In situ electron microscopy observations of the extrusion of single nanocrystals from graphitic cages show that these crystals deform near their theoretical strength limits. The question is how this happens.
Many nanostructured materials can sustain specimen-wide stress up to more than a tenth of their ideal strength for a considerable time. For example, a test performed on a monolayer of graphene yielded a strength value very close to its ideal strength calculated by quantum mechanics1. But the way that these ultra-strong materials respond to deformation at high temperatures remains mysterious because performing temperature-controlled mechanical tests of nanostructures in situ is not easy.
Writing in Physical Review Letters2, Sun et al. report observations of plasticity — the permanent, irreversible deformation of a material, as opposed to elastic deformation in which atomic bonds are stretched but not broken — of nanometre-sized metallic crystals inside a transmission electron microscope (TEM). They ascribe the observed deformation to the activity of short-lived, string-like defects in the crystals, known as dislocations.
In 1926, Jacov Frenkel estimated3 the ideal (maximum attainable) shear strength of a perfect crystal to be about a tenth of its shear modulus (initial rigidity). But at that time, tests performed on real materials yielded strengths two to three orders of magnitude lower. This discrepancy was attributed to dislocations, which are boundaries of planar fault regions in the crystal structure where atoms slip out of position when the material is strained. But dislocations were directly observed in the TEM only 30 years later4. Once created, dislocations move and multiply easily on their own as the material is subjected to loading. Common metal objects — for example, a kitchen fork — contain many dislocations to start with, and thus deform at stresses much lower than their ideal shear strengths.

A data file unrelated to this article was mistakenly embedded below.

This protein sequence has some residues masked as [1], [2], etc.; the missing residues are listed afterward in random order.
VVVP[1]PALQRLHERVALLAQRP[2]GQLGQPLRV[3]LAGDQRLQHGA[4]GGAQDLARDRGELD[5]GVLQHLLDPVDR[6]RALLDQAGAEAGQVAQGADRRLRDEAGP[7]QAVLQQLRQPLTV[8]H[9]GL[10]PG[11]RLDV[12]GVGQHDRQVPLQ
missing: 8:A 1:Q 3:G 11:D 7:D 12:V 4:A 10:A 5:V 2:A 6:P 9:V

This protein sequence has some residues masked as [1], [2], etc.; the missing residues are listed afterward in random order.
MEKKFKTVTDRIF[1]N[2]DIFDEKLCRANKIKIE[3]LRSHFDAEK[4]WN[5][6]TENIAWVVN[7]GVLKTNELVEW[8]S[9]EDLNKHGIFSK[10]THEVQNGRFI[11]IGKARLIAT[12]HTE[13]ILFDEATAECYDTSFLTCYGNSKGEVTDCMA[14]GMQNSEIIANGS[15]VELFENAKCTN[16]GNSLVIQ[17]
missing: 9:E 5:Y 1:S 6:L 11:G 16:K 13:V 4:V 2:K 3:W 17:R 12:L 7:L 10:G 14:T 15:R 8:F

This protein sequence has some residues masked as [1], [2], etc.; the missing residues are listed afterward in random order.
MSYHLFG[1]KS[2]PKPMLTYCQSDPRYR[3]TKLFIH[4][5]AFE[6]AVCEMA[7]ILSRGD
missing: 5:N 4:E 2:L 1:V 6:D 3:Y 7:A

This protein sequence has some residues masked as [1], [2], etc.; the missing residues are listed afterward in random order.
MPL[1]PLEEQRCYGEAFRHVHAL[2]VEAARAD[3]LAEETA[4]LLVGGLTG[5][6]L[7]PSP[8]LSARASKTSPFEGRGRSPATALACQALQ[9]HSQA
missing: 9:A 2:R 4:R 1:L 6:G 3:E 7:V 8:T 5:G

Relatively large characteristic structural dimensions, such as micrometre-sized grains in bulk materials, facilitate the continuous generation, entanglement and storage of dislocations during plastic deformation. However, as the characteristic scale (such as the crystal grain size or the smallest dimension of a thin film) shrinks below 100 nm, dislocations are 'fatally attracted' to internal interfaces (such as crystal grain boundaries) and surfaces of the specimen. Consequently, it becomes much more difficult to sustain a permanent population of mobile dislocations — which are the vehicles of plastic deformation during straining — inside the material5,6. In these cases, deformation can be achieved only if new dislocations are nucleated afresh, usually from the same internal interfaces and surfaces that also absorb and annihilate them7,8. The continual need to nucleate new dislocations in these tiny crystals results in a significant increase in the material's strength.
In their experiment, Sun and colleagues2 initially confined individual, three-dimensional crystals (as small as 10 nm in diameter) of materials, including gold and platinum, in spherical graphitic shells. Subsequent puncturing and irradiation of the shells by a focused electron beam at different temperatures led to the extrusion of the crystals from the capsules (Fig. 1a, b). From direct comparison of the lattice spacings in the gold nanocrystals inside and outside the capsules, the authors inferred a prevailing pressure of about 20 gigapascals (about 200,000 times the standard atmospheric pressure) in the capsule when this was irradiated at about 300 °C. This is an extremely high stress for gold, considering that its ideal shear strength is only about 1 gigapascal. There is thus no question that these systems are ultra-strong.